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  • Writer's pictureJoel Adams

Bad Habits of Leaders; #20, The Trump Card of Bad Behaviors

In my work with CEOs and other executives, I encounter many different behaviors that are holding back the leader and holding back their organizations. While most of us humans are very perceptive when it comes to identifying the flaws of others, we are usually not so good in recognizing our own behavior or the negative consequences of that behavior. And our bad habits become the roadblocks in our interactions with others.

Let’s talk about this bad habit; An excessive need to be “me”. This is when we defend our faults as really virtues or because “that is just the way I am”. We can think of An excessive need to be “me” as a “second level” bad habit because it defends not changing some other bad habit. This is like the trump card of bad behaviors because it provides the excuse for not correcting any other bad habit.

Can you hear yourself saying something like, “I know I interrupt people while they are talking but that’s what we do in our family. That is the way I was raised” Or, “Of course I make quick decisions, that is why I am successful.” I met a manager many years back who, within the first minute of our conversation stated, “I know I am an A-hole. I have always been an A-hole and if somebody doesn’t like it, I don’t really care.” Now there was a guy who was proud of his bad habits!

When I hear “that’s just the way I am” I think of my many acquaintances years ago who said, “I know smoking is bad for me but I really enjoy it”. They recognized they had a bad habit but they were not ready to change. Or they did not know how. We all have bad habits. I have as many as you. And changing really is hard.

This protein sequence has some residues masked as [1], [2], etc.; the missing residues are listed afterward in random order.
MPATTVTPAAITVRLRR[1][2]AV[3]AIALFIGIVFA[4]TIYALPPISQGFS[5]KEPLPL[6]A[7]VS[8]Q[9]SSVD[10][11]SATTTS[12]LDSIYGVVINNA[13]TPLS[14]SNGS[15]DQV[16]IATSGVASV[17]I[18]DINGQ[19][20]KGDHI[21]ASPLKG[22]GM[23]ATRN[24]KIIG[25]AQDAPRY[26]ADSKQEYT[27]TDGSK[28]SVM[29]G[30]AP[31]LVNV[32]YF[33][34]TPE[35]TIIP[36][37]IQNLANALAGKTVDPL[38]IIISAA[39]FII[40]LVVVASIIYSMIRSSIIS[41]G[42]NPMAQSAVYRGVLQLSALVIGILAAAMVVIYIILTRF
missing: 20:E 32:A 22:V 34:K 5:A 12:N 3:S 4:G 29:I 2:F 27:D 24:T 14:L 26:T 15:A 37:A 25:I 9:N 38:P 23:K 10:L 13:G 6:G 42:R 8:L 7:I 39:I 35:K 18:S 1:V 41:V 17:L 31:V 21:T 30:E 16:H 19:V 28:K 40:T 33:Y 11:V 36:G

The good news about this bad habit is: if you have it, you probably can remember hearing yourself saying it. So what did you say it about? “Yes, I ____________, but I have always done that. It is just what I do! That is Me. That is the way I am”. Be especially attuned to this habit you are defending. You may believe it is really an asset. But, “what got you here” really “won’t get you there”. The fact that you need to defend your own behavior is a huge clue that it is probably a habit that needs to be modified.

Maybe your ability to dominate any conversation helped you get your first manager job. Or maybe you enjoy putting others down. Whatever it is you are busy defending, is probably not a good habit now that you are a CEO.

You may not realize how much your bad habits are holding back your organization, and having an excessive need to be me will not lead you to change them.

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